Creativity: Development & Blocks

Defining Creativity

Humans are endlessly creative. It’s important to note that artists aren’t the only “creatives!” The creative spark is literally present in every aspect of civilization. Look around you. Unless you are completely naked in the wilderness with no human-made items, you are utilizing a product of human ingenuity.

Every field builds upon the creativity of many individuals: Engineering, Production, Accounting, High Finance, Scientific Experimentation, The Social Sciences, Mathematics, Computer Tech, Waste Management, Marketing—you name it. Of course it also includes those in the visual and performing arts and design, but it includes the creation of systems and utilitarian structures as well.

Some acts of human creativity are particularly novel and stand the test of time. Freud, Einstein, Picasso, Stravinsky, T. S. Eliot, Martha Graham, and Mahatma Gandhi are examples of people who’ve created works that Teresa M. Amabile has dubbed “big C” creativity.  Other acts of creativity happen in everyday life and in lesser known acts and works. She dubs these “little c” creativity. These acts are less famous or even completely unknown. They may be secret, or perhaps unacknowledged as “creative” by the creators but are just as important to an individual’s fulfillment as the big “C” creativity is (or was) to the creators of works that have earned that title.

Have you developed systems for doing your job? Running your household? Getting “everything” done? Do you wish you could?

Whether you are creating a new lifestyle and routine, designing a bridge, or building a work of art–trouble with moving forward or overwhelm around the process can all be issues of creativity. And they can crop up in creative people as well as in those who have not had the chance to develop their creativity.

General Categories of Working with Creativity


This is probably one of the most common creativity problems and most often has to do with underlying issues and feelings about what your creative expression will bring with it, or your right to create. Often the roots of the issue stem from past experiences. The “inside-out”IFS method of inner work can be very helpful get to the underlying causes. Some common underlying issues are:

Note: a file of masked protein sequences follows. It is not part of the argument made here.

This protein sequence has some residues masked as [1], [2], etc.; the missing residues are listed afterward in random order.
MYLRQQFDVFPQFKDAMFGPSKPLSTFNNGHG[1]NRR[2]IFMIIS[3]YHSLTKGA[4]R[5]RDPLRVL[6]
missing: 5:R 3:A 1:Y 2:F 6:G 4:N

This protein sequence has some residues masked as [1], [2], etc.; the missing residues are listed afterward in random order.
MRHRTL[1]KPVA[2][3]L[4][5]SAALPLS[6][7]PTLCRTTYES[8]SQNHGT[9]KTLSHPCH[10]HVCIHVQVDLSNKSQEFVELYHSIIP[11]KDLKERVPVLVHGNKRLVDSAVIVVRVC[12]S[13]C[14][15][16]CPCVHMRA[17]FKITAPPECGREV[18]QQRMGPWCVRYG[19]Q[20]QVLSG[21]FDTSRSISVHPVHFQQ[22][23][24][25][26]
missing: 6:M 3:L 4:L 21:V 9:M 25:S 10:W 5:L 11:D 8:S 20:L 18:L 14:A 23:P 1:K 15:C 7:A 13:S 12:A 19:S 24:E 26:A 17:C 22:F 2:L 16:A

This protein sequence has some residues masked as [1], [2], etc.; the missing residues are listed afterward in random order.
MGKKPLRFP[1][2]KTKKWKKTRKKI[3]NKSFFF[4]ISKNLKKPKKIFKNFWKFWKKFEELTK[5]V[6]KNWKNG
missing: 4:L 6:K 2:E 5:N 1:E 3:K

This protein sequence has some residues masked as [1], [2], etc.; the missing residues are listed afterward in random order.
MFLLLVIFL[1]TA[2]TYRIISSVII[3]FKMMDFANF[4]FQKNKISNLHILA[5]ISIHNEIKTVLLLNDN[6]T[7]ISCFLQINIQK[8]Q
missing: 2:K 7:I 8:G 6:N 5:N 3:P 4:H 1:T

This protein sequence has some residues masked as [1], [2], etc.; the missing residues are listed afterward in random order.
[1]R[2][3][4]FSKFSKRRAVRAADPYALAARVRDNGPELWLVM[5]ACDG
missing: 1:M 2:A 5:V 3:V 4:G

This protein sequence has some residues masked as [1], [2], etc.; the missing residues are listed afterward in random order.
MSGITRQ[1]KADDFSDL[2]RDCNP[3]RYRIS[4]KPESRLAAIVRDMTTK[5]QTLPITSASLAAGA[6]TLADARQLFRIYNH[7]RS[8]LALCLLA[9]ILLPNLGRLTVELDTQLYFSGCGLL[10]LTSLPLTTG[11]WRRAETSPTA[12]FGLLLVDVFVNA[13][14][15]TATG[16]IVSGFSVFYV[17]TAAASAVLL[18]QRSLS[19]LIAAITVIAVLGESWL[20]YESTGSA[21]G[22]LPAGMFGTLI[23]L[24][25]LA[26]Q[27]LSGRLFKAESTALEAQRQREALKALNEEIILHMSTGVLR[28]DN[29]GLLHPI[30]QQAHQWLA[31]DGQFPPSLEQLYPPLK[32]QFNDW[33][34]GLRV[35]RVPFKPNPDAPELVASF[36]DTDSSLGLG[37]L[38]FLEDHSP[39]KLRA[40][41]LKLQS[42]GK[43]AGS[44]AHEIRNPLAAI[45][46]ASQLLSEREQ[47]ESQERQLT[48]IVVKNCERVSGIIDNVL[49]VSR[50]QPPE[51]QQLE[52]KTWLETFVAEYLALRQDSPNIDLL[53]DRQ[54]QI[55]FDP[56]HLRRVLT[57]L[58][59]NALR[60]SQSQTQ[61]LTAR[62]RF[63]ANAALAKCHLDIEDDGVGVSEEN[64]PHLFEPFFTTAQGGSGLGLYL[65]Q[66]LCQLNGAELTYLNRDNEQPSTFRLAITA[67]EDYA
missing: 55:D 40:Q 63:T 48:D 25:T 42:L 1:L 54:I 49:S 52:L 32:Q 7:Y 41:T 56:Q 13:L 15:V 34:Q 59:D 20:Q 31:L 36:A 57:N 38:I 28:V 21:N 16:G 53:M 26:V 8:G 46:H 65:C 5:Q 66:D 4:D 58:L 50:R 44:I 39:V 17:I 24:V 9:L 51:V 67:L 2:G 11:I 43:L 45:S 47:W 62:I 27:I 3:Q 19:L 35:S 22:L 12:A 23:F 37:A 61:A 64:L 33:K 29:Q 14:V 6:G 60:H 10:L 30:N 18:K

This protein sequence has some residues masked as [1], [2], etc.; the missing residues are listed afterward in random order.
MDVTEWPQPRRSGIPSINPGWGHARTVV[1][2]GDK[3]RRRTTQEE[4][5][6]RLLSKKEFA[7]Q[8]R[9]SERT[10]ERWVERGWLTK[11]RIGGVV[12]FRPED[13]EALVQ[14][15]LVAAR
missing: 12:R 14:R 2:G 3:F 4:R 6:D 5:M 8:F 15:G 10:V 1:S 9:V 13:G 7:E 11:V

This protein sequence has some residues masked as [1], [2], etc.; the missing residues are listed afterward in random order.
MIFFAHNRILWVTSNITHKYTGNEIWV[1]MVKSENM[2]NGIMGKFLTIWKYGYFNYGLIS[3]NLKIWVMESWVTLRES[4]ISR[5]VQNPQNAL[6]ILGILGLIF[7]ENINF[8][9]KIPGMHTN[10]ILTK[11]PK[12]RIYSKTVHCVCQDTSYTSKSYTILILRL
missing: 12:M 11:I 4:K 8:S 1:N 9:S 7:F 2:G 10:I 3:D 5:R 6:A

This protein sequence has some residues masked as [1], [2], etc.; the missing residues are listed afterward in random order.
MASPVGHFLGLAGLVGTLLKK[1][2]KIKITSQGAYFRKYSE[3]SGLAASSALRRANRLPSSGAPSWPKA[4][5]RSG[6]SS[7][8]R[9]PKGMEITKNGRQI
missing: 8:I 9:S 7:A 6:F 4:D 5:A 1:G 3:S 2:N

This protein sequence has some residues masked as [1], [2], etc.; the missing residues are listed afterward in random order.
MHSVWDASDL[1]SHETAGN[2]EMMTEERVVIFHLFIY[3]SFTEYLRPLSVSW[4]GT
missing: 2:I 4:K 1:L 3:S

• Fear of success
  • Fear of failure
  • Unproductive self-criticism
  • Fear of looking foolish
  • Fear of attracting too much attention
  • Performance anxiety


Regardless of where you are in your creative journey, support and strategies for next steps are created and action plans are implemented.

  • For those who never before had the chance to develop their creativity
  • For those who want to develop their creative process further


There may be many underlying issues blocking your ability to envision new projects or next steps in projects already underway. The work we do may relate to blockages and procrastination. I could also relate to helping you discover your particular learning/creating process and perceptual mode. Some underlying issues may be:

  • Lack of internal permission to think outside of the box
  • Worry about what others will think
  • “Not good enough” syndrome
  • Lack of inner permission to fully follow quiet ideas, or outrageous ideas, to the next developmental level.
  • Trying to force yourself to creative the way others do rather than allowing discovery and validating your own process
  • Overwhelm from too many, or the complexity, of your ideas


Ideas are almost always easier to come up with than they are to implement. Often creative people can be flooded with ideas but lag behind in the execution of the ideas. The work in this area may include:

  • Breaking steps down into smaller and smaller tasks
  • Working with motivation
  • Working with tedium or boredom
  • Working with other underlying (perhaps subconscious) issues and fears sabotaging the birth of your creation.

For More Information:

Click on the images below  (or on the right), or see the pages under the “Specializations” and “About Counseling” menus.

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